God is the focus, not Law

worshipThe Sabbath came, and Jesus walked through a field. His disciples, who were hungry, began to pick some of the grain and eat it.

Pharisees: Look! Your disciples are breaking the law of the Sabbath!

Jesus: Haven’t you read what David did? When he and his friends were hungry, they went into God’s house, and they ate the holy bread, even though neither David nor his friends, but only priests, were allowed that bread. Indeed, have you not read that on the Sabbath priests themselves do work in the temple, breaking the Sabbath law yet remaining blameless? Listen, One who is greater than the temple is here. Do you not understand what the prophet Hosea recorded, “I desire mercy, not sacrifice”? If you understood that snippet of Scripture, you would not condemn these innocent men for ostensibly breaking the law of the Sabbath. For the Son of Man has not only the authority to heal and cast out demons, He also has authority over the Sabbath.

Jesus left the field and went to the synagogue, and there He met a man with a shriveled hand. The Pharisees wanted to set up Jesus. (Matt 12:1-9. The Voice)

Eating grain didn’t break the law, however, picking the grain did, and the Pharisees knew it.  Jesus was quick to point out that King David actually ate the showbread, that was kept for the priests alone.  Even though they broke the law, they were declared blameless. Quoting Hosea, Jesus reminds them that God desires mercy more than sacrifice.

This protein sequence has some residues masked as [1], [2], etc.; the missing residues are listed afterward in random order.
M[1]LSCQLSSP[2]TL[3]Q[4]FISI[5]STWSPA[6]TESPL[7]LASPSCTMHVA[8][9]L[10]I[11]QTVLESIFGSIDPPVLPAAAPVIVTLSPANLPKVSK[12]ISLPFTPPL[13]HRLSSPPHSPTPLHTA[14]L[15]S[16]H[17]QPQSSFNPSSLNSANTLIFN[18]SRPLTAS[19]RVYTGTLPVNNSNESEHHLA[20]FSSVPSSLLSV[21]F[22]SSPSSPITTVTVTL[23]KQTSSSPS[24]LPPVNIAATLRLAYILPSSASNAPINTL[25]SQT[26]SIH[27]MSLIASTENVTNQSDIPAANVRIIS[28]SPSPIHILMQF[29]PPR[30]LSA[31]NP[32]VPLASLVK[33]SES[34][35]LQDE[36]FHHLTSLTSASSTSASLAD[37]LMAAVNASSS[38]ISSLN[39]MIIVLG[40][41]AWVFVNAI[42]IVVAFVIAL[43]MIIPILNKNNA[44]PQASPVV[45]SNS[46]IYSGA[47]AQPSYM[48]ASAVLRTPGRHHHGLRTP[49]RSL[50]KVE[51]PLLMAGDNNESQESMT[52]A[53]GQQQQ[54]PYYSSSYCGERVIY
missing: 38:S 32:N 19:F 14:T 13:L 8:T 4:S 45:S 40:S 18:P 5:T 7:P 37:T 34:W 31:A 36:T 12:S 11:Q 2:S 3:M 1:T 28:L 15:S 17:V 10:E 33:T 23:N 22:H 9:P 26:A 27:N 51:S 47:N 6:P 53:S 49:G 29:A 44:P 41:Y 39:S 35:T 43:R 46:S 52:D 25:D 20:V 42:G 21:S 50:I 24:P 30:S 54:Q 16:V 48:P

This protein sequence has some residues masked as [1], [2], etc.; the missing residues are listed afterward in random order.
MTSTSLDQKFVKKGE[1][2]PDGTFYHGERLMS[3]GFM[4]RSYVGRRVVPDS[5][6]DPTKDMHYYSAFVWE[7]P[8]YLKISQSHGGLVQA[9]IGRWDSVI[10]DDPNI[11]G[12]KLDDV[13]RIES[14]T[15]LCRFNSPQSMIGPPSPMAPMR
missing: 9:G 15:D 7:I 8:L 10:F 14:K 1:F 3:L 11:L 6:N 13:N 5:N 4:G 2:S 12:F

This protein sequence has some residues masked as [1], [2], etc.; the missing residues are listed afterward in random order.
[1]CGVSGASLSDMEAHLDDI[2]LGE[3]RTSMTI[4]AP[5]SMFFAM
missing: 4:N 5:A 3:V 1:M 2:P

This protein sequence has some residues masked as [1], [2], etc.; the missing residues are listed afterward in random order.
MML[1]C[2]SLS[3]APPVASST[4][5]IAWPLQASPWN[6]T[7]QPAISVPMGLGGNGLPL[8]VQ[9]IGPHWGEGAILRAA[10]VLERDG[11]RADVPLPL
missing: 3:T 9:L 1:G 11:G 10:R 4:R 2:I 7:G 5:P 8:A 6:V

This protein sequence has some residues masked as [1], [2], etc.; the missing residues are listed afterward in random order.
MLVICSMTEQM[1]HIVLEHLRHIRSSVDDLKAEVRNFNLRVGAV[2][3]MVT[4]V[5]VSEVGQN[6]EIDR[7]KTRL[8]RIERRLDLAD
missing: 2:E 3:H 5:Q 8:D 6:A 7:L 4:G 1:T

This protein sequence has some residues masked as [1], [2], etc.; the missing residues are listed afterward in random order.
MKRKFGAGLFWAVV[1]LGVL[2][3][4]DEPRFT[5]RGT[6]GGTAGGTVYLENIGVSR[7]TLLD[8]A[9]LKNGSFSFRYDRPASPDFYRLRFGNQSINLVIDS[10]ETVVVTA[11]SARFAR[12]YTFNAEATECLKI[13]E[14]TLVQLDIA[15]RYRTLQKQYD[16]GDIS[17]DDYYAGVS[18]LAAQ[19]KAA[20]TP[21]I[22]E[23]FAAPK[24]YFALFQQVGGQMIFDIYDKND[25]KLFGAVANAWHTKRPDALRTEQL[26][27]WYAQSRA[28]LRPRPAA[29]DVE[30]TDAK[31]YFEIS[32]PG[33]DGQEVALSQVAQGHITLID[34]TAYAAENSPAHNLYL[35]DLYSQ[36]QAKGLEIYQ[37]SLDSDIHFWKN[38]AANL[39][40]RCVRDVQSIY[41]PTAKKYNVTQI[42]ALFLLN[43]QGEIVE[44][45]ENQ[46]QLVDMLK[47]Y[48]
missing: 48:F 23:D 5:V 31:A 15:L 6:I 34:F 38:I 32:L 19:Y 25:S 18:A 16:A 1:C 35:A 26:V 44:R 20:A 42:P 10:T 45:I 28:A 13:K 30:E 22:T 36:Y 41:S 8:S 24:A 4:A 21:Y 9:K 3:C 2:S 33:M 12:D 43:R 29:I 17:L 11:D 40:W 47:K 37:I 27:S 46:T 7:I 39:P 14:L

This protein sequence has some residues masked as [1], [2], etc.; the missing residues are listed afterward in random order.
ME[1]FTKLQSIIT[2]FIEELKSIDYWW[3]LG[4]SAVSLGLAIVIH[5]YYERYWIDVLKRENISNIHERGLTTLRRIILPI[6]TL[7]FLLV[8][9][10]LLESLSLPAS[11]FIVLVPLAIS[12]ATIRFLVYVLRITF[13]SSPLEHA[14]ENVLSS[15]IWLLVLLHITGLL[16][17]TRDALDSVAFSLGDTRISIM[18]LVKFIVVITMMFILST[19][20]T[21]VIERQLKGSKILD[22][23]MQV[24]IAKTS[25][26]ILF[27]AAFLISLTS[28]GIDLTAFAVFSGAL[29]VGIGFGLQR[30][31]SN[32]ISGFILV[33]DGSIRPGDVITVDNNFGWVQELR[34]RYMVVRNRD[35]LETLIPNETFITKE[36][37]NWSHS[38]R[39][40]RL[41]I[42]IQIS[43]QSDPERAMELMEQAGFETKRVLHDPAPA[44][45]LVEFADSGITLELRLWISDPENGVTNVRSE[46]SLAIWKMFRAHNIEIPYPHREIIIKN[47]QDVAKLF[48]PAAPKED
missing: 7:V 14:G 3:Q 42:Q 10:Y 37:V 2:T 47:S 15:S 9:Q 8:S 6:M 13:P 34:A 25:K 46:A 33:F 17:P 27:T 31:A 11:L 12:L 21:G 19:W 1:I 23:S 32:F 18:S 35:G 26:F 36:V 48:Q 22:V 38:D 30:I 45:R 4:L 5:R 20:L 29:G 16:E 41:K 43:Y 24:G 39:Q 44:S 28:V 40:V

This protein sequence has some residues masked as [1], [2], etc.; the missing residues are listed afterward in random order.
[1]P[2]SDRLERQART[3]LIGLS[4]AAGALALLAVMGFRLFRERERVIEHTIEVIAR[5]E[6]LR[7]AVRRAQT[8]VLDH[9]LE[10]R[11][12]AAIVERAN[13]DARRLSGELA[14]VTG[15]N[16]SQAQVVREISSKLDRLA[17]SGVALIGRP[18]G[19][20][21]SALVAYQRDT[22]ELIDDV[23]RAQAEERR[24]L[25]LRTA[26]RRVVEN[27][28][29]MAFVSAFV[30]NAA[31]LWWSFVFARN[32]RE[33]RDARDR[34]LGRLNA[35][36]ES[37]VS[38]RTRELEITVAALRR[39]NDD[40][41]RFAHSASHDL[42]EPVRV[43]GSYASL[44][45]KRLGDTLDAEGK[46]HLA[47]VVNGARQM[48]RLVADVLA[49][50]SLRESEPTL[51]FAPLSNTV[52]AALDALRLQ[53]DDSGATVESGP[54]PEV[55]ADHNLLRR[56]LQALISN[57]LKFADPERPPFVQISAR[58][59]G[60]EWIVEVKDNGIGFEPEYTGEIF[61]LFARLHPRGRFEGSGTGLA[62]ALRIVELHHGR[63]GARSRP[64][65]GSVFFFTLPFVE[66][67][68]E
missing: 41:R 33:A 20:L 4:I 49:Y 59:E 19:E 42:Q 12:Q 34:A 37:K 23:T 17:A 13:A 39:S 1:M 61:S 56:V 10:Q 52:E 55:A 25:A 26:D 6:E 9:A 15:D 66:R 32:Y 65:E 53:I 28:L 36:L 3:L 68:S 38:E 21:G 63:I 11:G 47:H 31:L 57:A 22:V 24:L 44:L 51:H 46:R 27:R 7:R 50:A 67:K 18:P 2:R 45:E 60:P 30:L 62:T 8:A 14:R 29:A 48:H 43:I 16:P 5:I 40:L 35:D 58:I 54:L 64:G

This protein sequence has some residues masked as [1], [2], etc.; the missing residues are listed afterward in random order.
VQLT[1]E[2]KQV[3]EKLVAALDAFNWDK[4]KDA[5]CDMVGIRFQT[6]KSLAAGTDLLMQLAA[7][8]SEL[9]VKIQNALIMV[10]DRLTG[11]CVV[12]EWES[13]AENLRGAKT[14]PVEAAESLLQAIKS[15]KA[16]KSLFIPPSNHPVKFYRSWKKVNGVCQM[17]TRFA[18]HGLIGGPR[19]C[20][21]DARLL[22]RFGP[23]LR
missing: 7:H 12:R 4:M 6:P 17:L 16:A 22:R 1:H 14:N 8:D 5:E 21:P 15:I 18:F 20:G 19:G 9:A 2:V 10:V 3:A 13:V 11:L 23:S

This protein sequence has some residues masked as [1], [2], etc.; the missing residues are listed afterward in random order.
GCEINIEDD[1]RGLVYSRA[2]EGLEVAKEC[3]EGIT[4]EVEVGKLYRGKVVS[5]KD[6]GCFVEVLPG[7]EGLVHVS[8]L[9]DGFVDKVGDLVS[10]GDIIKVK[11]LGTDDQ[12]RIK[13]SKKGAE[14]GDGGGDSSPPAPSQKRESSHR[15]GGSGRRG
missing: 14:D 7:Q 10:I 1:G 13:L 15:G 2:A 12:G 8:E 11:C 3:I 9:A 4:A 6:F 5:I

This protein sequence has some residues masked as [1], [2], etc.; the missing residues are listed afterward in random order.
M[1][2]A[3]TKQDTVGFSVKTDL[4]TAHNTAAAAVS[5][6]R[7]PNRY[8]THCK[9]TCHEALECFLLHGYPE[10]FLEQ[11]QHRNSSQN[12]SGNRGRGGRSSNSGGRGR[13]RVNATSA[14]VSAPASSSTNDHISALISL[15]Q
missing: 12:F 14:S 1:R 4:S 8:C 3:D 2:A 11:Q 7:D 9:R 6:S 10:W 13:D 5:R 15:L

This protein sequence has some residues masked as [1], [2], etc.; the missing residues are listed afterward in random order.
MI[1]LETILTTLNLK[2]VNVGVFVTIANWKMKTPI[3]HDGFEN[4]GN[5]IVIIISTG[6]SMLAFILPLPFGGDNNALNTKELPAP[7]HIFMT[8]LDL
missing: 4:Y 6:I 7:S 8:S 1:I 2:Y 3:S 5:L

‘Bye, the way,’ Jesus says, ‘God is here in front of you, in the flesh, if only you realized it.’ He walks away leaving them with a conundrum, “For the Son of Man has not only the authority to heal and cast out demons, but He also has authority over the Sabbath.”

The Sabbath was instigated to give man a day to rest and worship God.  Somehow it had been turned around, and the focus was about keeping the law.

Published by Terry Threadwell

Dr. Terry Threadwell has thirty five years ministry experience. Author, educator and Director of the Institute of Progressive Pentecostal Studies.

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